But the RGIB21 is quite a different instrument; it’s larger, for a start, with a more than generous 28” scale to accommodate the lowest tunings. The EMG 60/81 active humbucker pairing might be a little less exotic in the era of Fluence Modern pickups and Bare Knuckle’s boutique winds but it is an industry standard for a reason, at home with molten levels of saturated gain. Little details such as the luminescent side dot fret markers are a nice touch – a rare moment of light on a guitar with a dark heart.
And now for something completely different. Maybe this speaks to the early radicalism of guitar design, but it feels significant that the most out-there design on the list dates back to Semie Mosely and his Mosrite designs. A back-to-front doublecut offset with a dual-lipstick humbucker in the bridge position and an over-sized single-coil at the neck, the Danelectro 66BT has pawnshop chic by the ton.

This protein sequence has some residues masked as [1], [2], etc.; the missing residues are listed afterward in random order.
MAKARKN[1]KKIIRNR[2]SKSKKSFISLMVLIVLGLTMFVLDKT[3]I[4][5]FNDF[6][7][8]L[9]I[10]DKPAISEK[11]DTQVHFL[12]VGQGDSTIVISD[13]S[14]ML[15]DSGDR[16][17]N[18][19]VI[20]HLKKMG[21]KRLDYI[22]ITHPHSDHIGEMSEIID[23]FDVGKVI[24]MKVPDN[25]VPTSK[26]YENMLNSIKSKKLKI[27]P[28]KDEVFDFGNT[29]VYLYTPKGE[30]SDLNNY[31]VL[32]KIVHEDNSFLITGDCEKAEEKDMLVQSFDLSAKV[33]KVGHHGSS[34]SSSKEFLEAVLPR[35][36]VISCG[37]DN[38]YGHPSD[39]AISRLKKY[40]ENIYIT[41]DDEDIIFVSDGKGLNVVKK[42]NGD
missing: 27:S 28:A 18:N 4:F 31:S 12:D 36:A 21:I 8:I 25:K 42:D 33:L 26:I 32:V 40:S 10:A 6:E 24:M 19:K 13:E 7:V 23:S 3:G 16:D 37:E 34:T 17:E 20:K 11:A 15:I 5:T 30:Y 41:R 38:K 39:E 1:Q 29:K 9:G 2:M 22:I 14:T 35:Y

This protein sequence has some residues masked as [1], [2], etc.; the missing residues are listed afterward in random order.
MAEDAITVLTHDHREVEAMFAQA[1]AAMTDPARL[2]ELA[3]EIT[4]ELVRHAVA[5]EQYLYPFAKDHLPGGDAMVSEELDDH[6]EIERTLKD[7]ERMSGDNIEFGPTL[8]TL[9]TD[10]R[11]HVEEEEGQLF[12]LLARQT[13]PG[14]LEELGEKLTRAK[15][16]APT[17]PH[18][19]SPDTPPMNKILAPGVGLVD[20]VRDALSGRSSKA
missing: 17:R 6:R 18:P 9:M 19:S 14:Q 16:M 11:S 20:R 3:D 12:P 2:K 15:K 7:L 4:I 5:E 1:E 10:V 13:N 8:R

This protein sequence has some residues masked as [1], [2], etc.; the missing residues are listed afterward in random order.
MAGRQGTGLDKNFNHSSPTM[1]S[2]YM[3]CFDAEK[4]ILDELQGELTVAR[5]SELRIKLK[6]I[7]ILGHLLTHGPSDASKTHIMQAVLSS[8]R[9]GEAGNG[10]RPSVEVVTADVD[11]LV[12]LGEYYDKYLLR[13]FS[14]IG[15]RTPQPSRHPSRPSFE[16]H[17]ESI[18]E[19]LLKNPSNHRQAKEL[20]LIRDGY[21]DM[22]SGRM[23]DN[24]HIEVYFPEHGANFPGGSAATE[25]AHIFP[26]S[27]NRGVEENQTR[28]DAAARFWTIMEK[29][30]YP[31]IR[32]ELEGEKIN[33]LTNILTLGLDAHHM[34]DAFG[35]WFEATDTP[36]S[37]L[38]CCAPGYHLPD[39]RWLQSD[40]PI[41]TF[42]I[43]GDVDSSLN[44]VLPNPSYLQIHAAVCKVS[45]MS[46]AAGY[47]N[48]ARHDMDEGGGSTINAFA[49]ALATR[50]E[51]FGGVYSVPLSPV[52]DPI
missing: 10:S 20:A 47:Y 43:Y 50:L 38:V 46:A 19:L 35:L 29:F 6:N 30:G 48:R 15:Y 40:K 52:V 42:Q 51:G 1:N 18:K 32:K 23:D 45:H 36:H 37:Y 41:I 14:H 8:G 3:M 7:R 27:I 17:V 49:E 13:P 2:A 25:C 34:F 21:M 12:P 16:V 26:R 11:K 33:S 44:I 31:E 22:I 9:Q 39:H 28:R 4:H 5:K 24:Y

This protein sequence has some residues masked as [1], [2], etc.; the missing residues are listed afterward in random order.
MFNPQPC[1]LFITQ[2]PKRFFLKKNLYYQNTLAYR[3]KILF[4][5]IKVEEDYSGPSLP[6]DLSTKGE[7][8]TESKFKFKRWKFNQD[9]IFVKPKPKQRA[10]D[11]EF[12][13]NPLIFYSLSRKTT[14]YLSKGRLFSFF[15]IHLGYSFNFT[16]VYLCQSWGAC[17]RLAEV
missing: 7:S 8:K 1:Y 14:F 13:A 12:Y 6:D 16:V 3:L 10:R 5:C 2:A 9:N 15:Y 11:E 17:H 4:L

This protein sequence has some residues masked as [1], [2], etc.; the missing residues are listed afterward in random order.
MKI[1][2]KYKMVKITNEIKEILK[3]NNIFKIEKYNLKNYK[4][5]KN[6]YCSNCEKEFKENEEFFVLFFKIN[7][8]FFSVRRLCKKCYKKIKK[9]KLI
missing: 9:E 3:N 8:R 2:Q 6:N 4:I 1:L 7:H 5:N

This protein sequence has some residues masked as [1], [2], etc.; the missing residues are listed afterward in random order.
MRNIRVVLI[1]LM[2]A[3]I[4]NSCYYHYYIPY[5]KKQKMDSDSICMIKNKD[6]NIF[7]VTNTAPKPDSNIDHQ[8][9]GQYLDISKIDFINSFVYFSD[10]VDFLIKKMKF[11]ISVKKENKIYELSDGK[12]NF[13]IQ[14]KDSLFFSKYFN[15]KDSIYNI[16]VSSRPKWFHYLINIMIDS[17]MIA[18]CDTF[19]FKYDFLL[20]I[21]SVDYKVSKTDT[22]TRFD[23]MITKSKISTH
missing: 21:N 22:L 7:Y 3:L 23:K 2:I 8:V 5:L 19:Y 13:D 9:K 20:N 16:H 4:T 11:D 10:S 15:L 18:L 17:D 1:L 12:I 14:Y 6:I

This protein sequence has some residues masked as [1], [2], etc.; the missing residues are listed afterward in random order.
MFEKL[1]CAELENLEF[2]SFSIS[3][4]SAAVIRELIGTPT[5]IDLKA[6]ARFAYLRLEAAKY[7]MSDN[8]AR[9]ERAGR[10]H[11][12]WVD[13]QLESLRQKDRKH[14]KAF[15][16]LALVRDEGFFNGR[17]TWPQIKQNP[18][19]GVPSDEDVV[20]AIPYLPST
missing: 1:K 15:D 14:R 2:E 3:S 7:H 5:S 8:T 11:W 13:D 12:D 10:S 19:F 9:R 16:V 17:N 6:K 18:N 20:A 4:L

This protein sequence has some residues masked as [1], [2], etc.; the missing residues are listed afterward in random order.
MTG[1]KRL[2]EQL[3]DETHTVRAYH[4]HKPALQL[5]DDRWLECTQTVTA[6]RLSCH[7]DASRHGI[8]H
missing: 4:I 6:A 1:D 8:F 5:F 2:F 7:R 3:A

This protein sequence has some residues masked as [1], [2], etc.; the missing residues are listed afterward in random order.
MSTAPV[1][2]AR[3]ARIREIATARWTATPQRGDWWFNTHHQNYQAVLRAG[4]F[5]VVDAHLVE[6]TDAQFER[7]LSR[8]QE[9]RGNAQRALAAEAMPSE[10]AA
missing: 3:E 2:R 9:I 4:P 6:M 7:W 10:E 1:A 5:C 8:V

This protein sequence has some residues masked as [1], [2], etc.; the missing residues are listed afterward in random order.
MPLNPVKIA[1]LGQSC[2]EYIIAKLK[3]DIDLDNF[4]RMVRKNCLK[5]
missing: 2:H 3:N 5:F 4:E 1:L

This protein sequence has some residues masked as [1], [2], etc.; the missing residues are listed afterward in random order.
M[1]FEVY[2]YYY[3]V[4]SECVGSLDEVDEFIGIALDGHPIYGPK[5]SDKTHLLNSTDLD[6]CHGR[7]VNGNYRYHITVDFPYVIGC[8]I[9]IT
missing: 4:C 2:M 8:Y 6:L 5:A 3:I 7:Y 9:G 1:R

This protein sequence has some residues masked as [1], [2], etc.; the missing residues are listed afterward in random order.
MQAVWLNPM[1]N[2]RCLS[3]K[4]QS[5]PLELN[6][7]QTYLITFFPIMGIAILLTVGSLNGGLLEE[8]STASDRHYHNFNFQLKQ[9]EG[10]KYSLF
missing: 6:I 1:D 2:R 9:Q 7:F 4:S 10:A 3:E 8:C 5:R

Look past the eccentricity and you have one of the best baritone guitars for a range of styles – it should stop any indie, alternative or punk players in their tracks. This is yet another baritone that performs a neat trick in having a scale length of just under 30”, but with its C-profile neck and alchemic balance from the reversed body shape it feels manageable and, above all, fun.
The Danelectro 66BT is also a real tone machine. It has a coil-tap for single-coil twang at the bridge, with a respectable degree of power when in full humbucker mode, while the neck pickup has got a distinctly P-90 character, open and dynamic, and a fine complement to the semi-hollow build.
Best baritone guitars: Buying advice